Legends of South African Science II

Academy of Science of South Africa (ASSAf) (2020)

Cite: Academy of Science of South Africa (ASSAf), (2019). Legends of South African Science II. [Online] Available at: DOI http://dx.doi.org/10.17159/assaf.2018/0036

After the overwhelming success of Legends of South African Science, published in 2017 as part of the 20 year celebrations of the Academy of Science of South Africa (ASSAf), this edition of Legends of South African Science II continues with profiling Members who were elected between 1993 – 2000. The 62 Members profiled in this edition represent some of the longest standing ASSAf Members. One of the strengths of a national Academy is the disciplinary diversity of its Membership. Collectively, the narratives of the Members profiled in this edition represent the apex of academic excellence and scholarship. All these Members have used their formal academic training in their specific fields and demonstrated how, through engagement with scholars in other fields, both locally and internationally, contributed to them becoming champions and leaders in advancing knowledge. Every narrative in this edition provides a unique perspective on contributions by accomplished South African scientists and scholars who, using an evidence-based approach have contributed significantly in growing the global knowledge production in their respective fields. Many of these scholars have held senior positions at academic institutions, been part of national and international committees, served at Governmental positions, and worked unstintingly in shaping the agendas of the post-apartheid South Africa. Their stories are fascinating, their contributions to science invaluable, and their service to society diverse and inspiring. It is also touching and inspiring to see how many scientists during this era were supported, inspired and uplifted by the late President Nelson Mandela. They were all committed to building a democratic South Africa, even in the face of many adversities. ASSAf strives in upholding its mandate of using evidence-based science in the service of society.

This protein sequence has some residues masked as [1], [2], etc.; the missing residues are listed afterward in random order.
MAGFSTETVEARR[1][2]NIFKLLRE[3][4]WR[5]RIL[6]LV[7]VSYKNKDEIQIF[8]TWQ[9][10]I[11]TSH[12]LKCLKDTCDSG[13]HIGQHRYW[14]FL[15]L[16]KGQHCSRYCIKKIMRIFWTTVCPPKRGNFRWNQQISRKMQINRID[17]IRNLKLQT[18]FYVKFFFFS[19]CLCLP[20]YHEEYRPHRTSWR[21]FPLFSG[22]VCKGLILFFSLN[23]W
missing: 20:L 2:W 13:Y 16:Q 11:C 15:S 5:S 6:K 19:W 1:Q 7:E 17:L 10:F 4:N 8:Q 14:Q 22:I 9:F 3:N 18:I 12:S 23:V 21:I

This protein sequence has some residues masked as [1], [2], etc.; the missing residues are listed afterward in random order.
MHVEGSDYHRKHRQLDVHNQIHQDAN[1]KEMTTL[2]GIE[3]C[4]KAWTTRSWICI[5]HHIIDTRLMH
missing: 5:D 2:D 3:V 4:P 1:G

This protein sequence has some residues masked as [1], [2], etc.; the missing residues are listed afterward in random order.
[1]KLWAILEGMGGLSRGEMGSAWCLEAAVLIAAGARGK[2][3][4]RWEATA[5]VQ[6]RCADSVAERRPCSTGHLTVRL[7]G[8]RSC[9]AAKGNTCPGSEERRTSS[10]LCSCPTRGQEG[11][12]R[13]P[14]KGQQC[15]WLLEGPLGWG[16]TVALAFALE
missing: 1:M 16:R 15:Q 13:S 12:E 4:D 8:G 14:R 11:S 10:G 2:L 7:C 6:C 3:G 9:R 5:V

Profiles: Miriam Adhikari, Lewis Ashwal, Saleem Badat, Ahmed Bawa, Solomon Benatar, Arvinkumar Bhana, Nigel Bishop, George Branch, Chris Brink, Peter Cleaton-Jones, Neville Raymond Comins, Richard Cowling, David Dewar, Anton Eberhard, Petra Engelbrecht, Michael Feast, Brian Figaji, Peter Folb, Richard Fuggle, Christoph Garbers, Richard Goldstone, Diane Grayson, Fritz Hahne, Raymond Haines, Manfred Hellberg, Eugene Julies, Johann Kirsten, Jan Malherbe, Vincent Maphai, Anthony Mbewu, Chabani Manganyi, Veronica McKay, Phil Mjwara, Vincent Moran, Johann Mouton, Daniel Ncayiyana, Mokubung Nkomo, Cyril O’Connor, Philip Onyebujoh, Iqbal Parker, Calie Pistorius, Bernard Prior, Mamphela Ramphele, Doug Rawlings, Terence Robinson, Justus Roux, Beric Skews, Hendrik (Hennie) Snyman, Rolf Stumpf, Chris Swanepoel, Nthoana Tau-Mzamane, Petro Terblanche, Jennifer Thomson, Peter Tyson, Annél van Aswegen, Anton van Niekerk, Johan van Zyl, Daan Verwoerd, Sibusiso Vil-Nkomo, David Walker, Patricia Whitelock, David Woods

DOI: 10.17159/assaf.2018/0036
Publisher: Academy of Science of South Africa (ASSAf)